Catherine Turcer

A photo of the Senate committee.
JO INGLES / STATEHOUSE NEWS BUREAU

The debate over how to draw Ohio’s Congressional districts continues at the Statehouse as lawmakers and leaders of a coalition of citizens groups talk behind closed doors. The GOP lawmakers want to put their redistricting plan, which lacks any Democratic support, on the May ballot. And if they do, the coalition, which wants to put its own issue before voters this fall, is promising a fight. 

Jack Cera
KAREN KASLER / OHIO PUBLIC RADIO

Ohio voters may see not one, but two, issues next year overhauling the way congressional districts are drawn. In the words of one advocate: “I care about slaying the gerrymander because I’m an American.”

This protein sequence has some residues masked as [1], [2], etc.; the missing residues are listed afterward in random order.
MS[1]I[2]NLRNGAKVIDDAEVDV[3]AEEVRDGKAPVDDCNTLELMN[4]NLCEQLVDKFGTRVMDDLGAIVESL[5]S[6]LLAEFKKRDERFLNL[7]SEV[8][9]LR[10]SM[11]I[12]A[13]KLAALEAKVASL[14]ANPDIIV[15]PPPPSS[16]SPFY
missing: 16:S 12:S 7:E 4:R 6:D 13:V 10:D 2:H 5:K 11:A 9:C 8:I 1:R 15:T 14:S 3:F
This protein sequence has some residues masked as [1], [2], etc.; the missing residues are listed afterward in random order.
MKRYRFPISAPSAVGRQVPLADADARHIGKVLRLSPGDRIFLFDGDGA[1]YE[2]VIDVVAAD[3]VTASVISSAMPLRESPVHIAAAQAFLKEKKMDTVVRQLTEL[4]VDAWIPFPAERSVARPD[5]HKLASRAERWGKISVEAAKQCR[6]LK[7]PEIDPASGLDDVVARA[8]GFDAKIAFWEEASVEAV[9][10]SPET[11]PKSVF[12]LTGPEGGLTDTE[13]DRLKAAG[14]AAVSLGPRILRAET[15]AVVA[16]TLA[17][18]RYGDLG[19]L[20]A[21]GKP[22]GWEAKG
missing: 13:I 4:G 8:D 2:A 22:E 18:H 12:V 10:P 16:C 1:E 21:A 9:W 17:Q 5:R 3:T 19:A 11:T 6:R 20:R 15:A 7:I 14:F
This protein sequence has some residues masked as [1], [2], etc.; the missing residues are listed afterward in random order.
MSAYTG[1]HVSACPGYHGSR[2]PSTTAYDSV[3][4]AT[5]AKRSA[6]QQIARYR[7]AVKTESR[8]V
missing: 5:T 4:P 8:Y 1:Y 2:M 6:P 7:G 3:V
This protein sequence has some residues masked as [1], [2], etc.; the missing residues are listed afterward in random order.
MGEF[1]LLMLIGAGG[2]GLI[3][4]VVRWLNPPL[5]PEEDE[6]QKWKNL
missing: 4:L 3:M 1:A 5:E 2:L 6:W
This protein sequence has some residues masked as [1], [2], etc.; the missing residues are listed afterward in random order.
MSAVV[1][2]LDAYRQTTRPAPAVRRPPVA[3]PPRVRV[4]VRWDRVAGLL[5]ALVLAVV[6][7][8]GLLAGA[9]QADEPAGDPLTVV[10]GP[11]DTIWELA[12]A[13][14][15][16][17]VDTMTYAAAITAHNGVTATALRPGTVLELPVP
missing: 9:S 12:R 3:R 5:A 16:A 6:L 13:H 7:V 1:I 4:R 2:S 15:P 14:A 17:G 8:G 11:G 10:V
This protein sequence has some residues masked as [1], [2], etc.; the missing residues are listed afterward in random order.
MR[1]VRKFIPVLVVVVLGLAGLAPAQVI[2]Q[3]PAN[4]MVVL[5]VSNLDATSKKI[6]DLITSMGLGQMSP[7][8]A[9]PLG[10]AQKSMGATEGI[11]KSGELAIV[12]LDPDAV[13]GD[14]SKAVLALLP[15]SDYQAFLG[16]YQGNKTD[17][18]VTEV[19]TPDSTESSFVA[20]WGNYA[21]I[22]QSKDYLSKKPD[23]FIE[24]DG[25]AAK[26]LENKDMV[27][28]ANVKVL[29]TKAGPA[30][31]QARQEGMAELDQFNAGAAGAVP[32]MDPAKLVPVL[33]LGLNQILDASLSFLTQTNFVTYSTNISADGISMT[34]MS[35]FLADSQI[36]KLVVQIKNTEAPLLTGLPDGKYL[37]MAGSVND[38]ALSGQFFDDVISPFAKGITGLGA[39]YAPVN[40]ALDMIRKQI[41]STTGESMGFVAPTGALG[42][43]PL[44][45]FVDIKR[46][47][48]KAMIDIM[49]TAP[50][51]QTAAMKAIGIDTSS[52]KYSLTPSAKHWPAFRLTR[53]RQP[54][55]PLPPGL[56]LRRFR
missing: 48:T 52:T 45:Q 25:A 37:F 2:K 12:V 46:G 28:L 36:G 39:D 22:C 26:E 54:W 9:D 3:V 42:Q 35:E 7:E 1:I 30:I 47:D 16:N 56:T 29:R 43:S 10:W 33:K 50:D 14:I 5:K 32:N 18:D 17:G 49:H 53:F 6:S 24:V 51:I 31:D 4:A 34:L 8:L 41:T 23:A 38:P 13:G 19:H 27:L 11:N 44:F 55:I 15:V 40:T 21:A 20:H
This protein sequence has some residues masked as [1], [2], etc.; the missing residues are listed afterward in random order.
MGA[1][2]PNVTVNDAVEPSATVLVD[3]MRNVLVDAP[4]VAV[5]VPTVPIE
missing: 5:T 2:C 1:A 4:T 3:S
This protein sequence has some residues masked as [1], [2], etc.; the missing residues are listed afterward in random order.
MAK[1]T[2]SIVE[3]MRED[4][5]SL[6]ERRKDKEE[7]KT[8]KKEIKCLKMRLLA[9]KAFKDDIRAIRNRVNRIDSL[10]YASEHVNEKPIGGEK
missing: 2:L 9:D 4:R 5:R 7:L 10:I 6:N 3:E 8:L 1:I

Here is the fourth installment of our series, “Gerrymandering: Shading the Lines."

On election night two years ago, Catherine Turcer of Common Cause Ohio couldn’t have been more thrilled.

Picture of Catherine Turcer
Karen Kasler

State legislative leaders have formed a four-member bipartisan group to work on creating a new way to redraw Ohio’s Congressional district map, which will be redone after the 2020 census. But supporters of an effort already underway to change the map drawing process aren’t backing down.

photo of Catherine Turcer
ANDY CHOW / STATEHOUSE NEWS BUREAU

The groups working on a constitutional amendment to change the way Congressional districts are created in Ohio spent this weekend managing a setback for their effort to get the issue on the ballot.

photo of Kasich graphic
KAREN KASLER / STATEHOUSE NEWS BUREAU

Gov. John Kasich wants lawmakers to tackle the way Congressional districts are created, saying they need to be more competitive and fair. 

Kasich says it’s time to stop gerrymandering.

“Well, we are going to put it in the budget where we are going to try to do with congressional redistricting the same thing they’ve done with legislative redistricting,” he said.

Pages